a.  David Ortiz

b.  Harvard President Lawrence Bacow

c.  Where is Boston?

d.  Why do you want to know, given how s****y the Red Sox are this year?


7.  What stories has the Times printed in the last year that would be of special interest to readers in New England?

 a.  Alan Dershowitz's social calendar on Martha's Vineyard.

 b.  Real estate prices of Berkshire vacation homes for a**holes from New York.

 c.  One-skillet recipes for pork and beans

 d.   The art scene in Montreal, which is up in New England somewhere we think.


Ace Times columnist shown here remembering
that the Democrats have put a woman
on the ticket after 1984.

8.  When asked whatever happened to the Times bureau in Albany, capital of the state whose name can be found in the words 'New York Times?,'  the desk responded:

a.  We don't know.  The telegraph wire went down eight years ago.

b.  We don't care.  Cuomo spends all his time here anyway.

c.  We sent someone out to look in '13 and haven't heard back.

d.  Albany?


9.  When New York was represented in the Senate by a corrupt small-time pol and a broken-down lush, the Times reported

a.  They were the greatest statesmen since Roosevelt

b.  They were focused on getting things done for New Yorkers

c.  They were buddies with the publisher

d.  The sordid truth


10.  If you have a base of loyal customers shelling out $1,300 a year for your print edition, the correct way to treat them is:

 a.  Soak them more every year since they must be brain-dead anyway to read the paper edition.

b.  Treat them like your best customers and shower them with special attention and rewards.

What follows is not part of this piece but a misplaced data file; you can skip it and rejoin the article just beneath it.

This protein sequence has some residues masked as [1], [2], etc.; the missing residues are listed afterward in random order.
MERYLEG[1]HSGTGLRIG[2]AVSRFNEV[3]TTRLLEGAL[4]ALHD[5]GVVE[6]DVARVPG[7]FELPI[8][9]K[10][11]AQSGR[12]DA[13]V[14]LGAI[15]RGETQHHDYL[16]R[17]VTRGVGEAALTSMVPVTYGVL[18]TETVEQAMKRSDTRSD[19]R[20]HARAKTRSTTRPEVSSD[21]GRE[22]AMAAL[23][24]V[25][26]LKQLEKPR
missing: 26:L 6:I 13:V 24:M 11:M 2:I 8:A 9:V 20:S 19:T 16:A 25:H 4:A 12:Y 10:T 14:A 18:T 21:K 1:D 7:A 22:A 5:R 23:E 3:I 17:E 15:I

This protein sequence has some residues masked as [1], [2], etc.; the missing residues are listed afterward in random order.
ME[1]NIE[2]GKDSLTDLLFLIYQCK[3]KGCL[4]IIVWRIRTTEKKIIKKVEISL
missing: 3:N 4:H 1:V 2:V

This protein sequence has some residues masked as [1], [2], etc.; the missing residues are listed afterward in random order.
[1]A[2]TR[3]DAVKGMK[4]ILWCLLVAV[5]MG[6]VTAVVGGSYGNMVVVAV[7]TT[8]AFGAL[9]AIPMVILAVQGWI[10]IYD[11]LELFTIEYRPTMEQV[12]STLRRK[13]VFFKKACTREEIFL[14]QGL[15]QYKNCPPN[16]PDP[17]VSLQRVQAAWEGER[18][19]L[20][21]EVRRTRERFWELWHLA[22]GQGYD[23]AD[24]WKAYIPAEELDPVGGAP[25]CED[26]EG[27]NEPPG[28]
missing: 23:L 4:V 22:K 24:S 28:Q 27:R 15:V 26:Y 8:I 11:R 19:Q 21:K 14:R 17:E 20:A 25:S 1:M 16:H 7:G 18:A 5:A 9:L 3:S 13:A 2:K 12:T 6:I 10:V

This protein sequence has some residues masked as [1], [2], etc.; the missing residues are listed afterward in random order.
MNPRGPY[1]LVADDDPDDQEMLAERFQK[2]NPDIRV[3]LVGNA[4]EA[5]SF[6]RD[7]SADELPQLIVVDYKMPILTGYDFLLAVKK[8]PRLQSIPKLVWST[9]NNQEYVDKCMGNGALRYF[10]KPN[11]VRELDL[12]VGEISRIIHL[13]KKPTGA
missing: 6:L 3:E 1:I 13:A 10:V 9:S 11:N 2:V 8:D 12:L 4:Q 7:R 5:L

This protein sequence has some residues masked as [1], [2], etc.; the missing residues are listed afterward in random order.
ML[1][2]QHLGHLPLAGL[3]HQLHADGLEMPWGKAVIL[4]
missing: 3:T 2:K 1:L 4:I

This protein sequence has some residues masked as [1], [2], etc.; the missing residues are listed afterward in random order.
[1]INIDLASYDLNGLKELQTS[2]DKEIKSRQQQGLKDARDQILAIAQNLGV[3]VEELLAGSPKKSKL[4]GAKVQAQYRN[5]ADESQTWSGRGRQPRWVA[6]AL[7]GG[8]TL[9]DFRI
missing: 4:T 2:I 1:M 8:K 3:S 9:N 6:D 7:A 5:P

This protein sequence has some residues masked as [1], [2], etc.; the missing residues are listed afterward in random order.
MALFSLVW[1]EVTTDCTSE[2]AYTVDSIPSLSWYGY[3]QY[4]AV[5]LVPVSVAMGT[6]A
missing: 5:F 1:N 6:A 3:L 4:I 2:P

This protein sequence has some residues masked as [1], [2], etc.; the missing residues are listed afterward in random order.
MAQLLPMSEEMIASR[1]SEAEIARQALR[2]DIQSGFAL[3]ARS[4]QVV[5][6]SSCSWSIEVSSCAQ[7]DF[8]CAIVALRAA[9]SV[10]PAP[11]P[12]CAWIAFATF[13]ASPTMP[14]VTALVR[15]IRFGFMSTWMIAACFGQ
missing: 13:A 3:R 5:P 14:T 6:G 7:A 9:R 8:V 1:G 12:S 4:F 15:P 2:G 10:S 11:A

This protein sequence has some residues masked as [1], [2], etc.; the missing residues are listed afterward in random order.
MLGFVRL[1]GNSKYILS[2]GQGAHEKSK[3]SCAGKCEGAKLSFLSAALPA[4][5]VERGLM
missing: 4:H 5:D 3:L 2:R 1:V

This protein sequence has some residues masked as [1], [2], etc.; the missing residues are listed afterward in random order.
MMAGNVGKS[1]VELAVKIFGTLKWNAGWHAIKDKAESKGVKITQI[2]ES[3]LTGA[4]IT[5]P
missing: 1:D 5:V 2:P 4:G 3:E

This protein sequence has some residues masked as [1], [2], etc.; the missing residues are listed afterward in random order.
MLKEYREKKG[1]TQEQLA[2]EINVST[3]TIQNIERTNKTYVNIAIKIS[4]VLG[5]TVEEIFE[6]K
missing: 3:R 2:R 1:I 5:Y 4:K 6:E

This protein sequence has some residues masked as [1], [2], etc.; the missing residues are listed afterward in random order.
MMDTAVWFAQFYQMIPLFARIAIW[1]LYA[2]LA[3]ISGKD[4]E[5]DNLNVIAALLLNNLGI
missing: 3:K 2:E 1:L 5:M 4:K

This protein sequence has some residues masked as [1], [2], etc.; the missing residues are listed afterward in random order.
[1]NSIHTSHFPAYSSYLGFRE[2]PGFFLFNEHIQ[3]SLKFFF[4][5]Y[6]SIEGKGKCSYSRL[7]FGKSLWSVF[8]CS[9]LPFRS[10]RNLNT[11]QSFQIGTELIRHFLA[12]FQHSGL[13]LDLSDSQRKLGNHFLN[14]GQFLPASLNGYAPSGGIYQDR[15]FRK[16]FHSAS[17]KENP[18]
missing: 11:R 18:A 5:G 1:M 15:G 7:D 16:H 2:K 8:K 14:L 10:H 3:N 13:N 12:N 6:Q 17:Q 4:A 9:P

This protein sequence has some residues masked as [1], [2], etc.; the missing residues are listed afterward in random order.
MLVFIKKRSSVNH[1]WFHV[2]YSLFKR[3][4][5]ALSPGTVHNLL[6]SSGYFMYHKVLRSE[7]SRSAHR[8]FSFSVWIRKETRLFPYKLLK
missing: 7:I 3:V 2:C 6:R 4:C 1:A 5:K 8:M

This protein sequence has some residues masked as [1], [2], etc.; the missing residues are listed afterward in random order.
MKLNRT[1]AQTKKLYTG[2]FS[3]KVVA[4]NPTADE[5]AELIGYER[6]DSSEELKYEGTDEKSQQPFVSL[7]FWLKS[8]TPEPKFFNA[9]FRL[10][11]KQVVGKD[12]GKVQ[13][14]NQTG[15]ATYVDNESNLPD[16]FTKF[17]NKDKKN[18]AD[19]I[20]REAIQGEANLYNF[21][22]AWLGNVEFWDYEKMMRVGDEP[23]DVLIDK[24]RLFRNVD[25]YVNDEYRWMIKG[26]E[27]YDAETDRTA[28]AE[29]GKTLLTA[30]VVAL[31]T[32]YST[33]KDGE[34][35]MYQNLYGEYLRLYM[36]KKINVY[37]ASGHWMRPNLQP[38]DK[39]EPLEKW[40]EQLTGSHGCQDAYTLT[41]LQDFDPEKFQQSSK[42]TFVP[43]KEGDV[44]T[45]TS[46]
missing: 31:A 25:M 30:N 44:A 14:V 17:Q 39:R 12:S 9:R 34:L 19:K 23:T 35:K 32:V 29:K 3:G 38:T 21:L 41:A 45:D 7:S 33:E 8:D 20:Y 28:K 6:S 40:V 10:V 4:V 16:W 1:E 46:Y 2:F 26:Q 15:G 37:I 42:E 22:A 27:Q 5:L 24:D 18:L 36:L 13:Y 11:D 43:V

c.  Ignore them.

d.  Throw in the recipes, which ought to be good enough for them. 


Answers: 1,a; 2,b; 3,a; 4,d; 5,b; 6,d; 7,b; 8,a; 9,b; 10,c.

Score:  0-4: Dumb enough to pay for the print edition

            5-7: Median Times reader

            8-10: Dean Baquet's successor. 

Saturday, August 1, 2020

From the Archives, 1965: Use of tear gas on criminals defended in Selma

The Boston Globe, March 8, 1965

Editors' Note: Over 150,000 dead from and 4,500,000 million infected by an out of control virus, not to mention 30-40 million unemployed facing loss of all benefits.  The reaction of the ruling Trumpublican Party was predictable: (1) go home for the weekend and (2) recommend a course of treatment with demon seed.  We had to find something to distract us.  Fortunately, the Pres Super Spreader Flaming Clown Car of Disaster always provides a superfluity of great material.

Just to take one example, this week one Bill Barr, the Attorney General of the United States, told the House Judiciary Committee with a straight face that protesters who defied police orders deserved what they got, including being shot, gassed, and beaten by unidentified goons who may be federal law enforcement officers, jail guards, or untrained mercenaries, according to the illegal whims of an “acting” Cabinet Secretary whose authority has lapsed.  We wondered if this was just another gem that the Attorney General pulled out from his capacious ass, or if he had, as lawyers say, precedent for this view.  Whaddya know?  He did, as this piece from March, 1965 proves:

By  Blanche duBois
Deep South Correspondent of The Spy with
The New York Times and Boston Globe News Services

The FBI this week forcefully defended the conduct of the Alabama State Police in response to the violent confrontation provoked by outside agitators and radical anarchists on the Edmund Pettus Bridge last week.